Medication-Assisted Treatment (MAT)

Chief Medical Officer Dr. Roueen RafeyanTreatment

Medication-Assisted Treatment (MAT)
What is Medication-Assisted Treatment (MAT)?

Medication-Assisted Treatment (MAT) is the use of FDA-approved medication, in combination with counseling and behavioral therapies, to comprehensively treat substance use disorder. MAT can be used for both opioid use disorder and alcohol use disorder. Not everyone is a candidate for MAT. Prior to initiating Medication-Assisted Treatment, the patient is evaluated to determine if MAT is recommended. Factors include medical history, prior treatment experiences and history of medication compliance. If MAT is offered, an individual may decline these services and our team can continue to support them with individual and group counseling to support their recovery.

What are the Benefits of Medication-Assisted Treatment?

MAT has been proven to help individuals modify their behavior and encourage positive lifestyle changes for long-term success. While benefits vary based on factors including dependency on opioids, alcohol or other substances, these are some common ones:

  • Reduces or eliminates cravingsMedication-Assisted Treatment
  • Decreases withdrawal symptoms
  • Significantly reduces the risk of relapse
  • Typically eliminates the need for hospitalization
  • Offered in both Outpatient and Residential Treatment

Some individuals might question whether MAT is substituting one drug for another, which is far from the case. The medications at Gateway Foundation are used as indicated by the FDA, closely monitored for effectiveness and side effects to help alleviate symptoms. Some Medication-Assisted Treatment is used short-term with the minimum effective dose and discontinued when the physician deems it appropriate. Some patients receive MAT over an extended period of time to support their ongoing recovery.


Buprenorphine is a FDA-approved medication that functions as an agonist/antagonist that blocks other narcotics while reducing withdrawal symptoms and cravings. Together with counseling, it is an effective use of medication that treats opioid dependency. Suboxone, a brand name of buprenorphine, is administered daily by dissolving a film under the tongue. Studies have shown that people taking Suboxone tend to demonstrate improved success with non-drug therapies: Managing the physical symptoms for opioid dependency helps patients regain control of their life and concentrate on their counseling and recovery.


Naltrexone is a non-addictive opioid antagonist that blocks the effects of other narcotics. It is approved by the FDA for the treatment of alcohol and opioid dependence in adults. Naltrexone is available in a daily pill or a monthly injection by the brand name Vivitrol. Naltrexone blocks both the euphoric and sedative effects of opiates by binding and blocking opioid receptors. Studies have shown that is reported to reduce cravings. Vivitrol is a long-acting injection administered about once a month by a healthcare professional. Vivitrol works to prevent feelings of pleasure in the brain that are produced by substances, such as prescription painkillers or heroin. Vivitrol also helps reduce a patient’s potential cravings for opioids and is reported to block the effects of opioids for about 28 days.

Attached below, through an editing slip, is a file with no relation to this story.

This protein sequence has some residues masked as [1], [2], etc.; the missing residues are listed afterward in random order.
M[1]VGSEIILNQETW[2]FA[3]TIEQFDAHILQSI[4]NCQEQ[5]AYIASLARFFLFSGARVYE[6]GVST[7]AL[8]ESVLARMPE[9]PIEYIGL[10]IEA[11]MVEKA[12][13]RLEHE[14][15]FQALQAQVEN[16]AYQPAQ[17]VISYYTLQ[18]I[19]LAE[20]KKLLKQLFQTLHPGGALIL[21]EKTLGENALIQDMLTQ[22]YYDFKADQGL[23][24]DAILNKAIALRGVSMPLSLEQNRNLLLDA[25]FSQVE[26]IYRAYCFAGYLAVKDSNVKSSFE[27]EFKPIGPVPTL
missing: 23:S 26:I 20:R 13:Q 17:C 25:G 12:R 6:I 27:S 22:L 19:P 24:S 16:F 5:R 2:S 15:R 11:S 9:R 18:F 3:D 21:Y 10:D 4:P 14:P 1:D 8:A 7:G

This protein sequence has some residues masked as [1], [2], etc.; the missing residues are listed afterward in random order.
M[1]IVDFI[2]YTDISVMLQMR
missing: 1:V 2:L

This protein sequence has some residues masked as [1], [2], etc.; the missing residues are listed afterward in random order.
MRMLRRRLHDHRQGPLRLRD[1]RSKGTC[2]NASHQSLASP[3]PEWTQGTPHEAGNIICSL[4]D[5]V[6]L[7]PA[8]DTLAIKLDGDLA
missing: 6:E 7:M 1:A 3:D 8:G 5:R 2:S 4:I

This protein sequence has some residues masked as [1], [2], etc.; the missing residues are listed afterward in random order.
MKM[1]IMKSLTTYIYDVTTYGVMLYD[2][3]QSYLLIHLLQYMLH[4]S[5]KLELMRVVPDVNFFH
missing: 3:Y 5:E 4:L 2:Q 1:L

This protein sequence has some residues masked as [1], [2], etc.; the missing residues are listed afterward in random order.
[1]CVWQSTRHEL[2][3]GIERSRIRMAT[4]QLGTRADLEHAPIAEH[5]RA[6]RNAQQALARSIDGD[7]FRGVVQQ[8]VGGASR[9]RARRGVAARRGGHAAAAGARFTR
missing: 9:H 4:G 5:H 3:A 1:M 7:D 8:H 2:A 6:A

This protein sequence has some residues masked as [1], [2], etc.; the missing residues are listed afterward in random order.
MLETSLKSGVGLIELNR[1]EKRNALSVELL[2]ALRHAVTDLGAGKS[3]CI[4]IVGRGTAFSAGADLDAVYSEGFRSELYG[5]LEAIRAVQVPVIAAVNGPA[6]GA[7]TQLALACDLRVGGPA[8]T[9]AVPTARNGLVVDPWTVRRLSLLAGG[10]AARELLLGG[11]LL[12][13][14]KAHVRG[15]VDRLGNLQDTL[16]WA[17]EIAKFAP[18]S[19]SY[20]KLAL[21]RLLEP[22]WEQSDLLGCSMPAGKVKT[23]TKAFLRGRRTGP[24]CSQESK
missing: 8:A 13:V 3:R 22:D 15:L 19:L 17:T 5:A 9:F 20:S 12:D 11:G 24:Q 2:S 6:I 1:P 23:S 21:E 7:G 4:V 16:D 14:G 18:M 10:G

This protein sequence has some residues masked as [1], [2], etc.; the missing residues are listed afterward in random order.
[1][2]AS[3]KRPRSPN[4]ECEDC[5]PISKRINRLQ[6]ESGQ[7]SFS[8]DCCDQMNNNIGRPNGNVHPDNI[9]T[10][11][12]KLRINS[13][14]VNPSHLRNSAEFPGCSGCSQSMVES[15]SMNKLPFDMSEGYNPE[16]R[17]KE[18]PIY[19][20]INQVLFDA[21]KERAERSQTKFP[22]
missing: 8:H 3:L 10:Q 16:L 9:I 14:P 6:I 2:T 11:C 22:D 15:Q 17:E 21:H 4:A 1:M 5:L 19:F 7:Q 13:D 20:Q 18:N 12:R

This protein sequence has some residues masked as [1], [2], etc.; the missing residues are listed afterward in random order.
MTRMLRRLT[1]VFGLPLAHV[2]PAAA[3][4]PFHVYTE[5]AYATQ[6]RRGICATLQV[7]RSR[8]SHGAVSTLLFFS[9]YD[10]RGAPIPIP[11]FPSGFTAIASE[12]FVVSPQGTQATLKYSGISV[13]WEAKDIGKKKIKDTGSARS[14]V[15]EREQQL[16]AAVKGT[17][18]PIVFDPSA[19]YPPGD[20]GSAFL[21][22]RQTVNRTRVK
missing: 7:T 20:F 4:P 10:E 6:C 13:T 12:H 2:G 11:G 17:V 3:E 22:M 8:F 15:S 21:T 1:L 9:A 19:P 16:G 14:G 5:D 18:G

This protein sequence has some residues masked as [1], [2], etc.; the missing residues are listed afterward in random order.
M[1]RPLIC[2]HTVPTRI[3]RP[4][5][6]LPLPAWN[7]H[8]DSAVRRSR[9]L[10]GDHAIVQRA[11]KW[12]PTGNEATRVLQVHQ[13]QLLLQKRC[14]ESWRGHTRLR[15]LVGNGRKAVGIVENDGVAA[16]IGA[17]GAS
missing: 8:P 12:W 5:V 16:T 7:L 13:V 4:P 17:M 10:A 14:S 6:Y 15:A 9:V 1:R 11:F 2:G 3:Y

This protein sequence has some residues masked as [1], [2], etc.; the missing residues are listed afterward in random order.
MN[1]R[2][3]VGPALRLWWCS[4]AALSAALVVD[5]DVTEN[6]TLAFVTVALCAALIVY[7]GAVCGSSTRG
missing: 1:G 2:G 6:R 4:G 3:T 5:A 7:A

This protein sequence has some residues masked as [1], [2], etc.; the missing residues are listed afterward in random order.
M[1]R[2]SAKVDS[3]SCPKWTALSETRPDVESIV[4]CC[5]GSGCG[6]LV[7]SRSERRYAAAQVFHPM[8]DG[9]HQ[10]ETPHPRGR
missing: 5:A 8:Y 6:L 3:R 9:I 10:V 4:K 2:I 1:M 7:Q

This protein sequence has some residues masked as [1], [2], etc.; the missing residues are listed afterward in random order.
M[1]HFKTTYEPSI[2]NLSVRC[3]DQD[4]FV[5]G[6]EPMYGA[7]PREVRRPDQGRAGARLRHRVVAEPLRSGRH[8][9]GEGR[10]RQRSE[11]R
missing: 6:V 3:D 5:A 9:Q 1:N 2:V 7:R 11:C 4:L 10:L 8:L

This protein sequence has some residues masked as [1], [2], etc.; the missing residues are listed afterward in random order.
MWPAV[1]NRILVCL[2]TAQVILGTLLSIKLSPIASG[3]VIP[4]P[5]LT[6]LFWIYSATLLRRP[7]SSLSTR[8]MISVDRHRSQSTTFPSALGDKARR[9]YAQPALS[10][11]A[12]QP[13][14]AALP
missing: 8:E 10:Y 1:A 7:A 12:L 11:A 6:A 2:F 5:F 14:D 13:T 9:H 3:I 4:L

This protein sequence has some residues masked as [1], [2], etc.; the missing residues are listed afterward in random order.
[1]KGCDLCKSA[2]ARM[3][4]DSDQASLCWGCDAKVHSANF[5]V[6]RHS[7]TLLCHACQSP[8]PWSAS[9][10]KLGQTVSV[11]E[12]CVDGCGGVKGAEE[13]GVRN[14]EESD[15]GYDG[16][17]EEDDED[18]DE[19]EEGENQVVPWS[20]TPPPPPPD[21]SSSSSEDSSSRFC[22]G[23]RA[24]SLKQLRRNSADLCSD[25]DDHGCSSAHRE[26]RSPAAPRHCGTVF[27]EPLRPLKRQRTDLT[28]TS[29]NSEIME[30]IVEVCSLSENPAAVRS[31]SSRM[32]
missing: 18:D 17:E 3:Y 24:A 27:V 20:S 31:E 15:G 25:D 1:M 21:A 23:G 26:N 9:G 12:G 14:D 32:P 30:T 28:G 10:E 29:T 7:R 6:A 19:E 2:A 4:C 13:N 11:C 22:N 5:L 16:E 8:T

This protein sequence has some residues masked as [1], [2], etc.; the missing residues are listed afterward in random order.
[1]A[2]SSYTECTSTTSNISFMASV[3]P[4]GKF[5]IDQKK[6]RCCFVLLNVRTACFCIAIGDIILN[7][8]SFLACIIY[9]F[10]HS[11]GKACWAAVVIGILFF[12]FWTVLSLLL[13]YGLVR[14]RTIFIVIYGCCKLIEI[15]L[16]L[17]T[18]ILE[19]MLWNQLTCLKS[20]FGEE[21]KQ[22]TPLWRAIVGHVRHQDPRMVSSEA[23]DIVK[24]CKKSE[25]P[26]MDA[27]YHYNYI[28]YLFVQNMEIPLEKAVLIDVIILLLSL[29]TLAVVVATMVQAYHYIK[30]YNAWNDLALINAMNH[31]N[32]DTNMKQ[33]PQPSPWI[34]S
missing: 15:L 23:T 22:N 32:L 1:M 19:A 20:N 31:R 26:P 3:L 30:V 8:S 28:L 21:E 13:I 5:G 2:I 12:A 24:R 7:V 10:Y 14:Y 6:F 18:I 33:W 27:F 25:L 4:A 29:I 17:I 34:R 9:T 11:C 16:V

Medications for Benzodiazepine Dependence

Based on patient needs, Gateway Foundation teams can address alcohol dependency, alcohol withdrawal and withdrawal from benzodiazepines (also known as “benzos”), such as Ativan, Librium, Valium and Xanax, with additional medication treatments. Professional clinicians at Gateway Foundation can help those with mild to moderate benzodiazepine dependency stabilize in order to engage in behavioral therapy treatment programs.

Medications for Alcohol Dependence

Treatment for alcohol use disorder, often referred to as alcoholism or alcohol abuse, calls for a multi-faceted approach that is personalized to the patient. Sometimes this approach includes MAT.

For patients with alcohol use disorder, MAT first consists of different treatment options that help them through the initial stages of withdrawal symptoms. Freedom from these symptoms enables people to participate in therapy sooner rather than later.

The ability to medically assist people with alcoholism has brought positive changes for those receiving treatment at Gateway Foundation. One of the biggest changes is the decrease in the ASA rate, when people leave treatment against staff advice. When a person receiving MAT becomes more comfortable and therefore more engaged in the treatment process, they are more likely to successfully complete their program. Research has shown MAT also helps people remain alcohol-free following program completion.

Used as part of an integrated approach to alcohol addiction, along with therapy and counseling, the following medications may be used to promote sustainable recovery:

  • Vivitrol – Prevents feelings of pleasure in the brain associated with substance use.
  • Campral – Assists with cravings by restoring the balance of chemicals in the brain.
  • Librium – Reduces anxiety, insomnia and other withdrawal symptoms.
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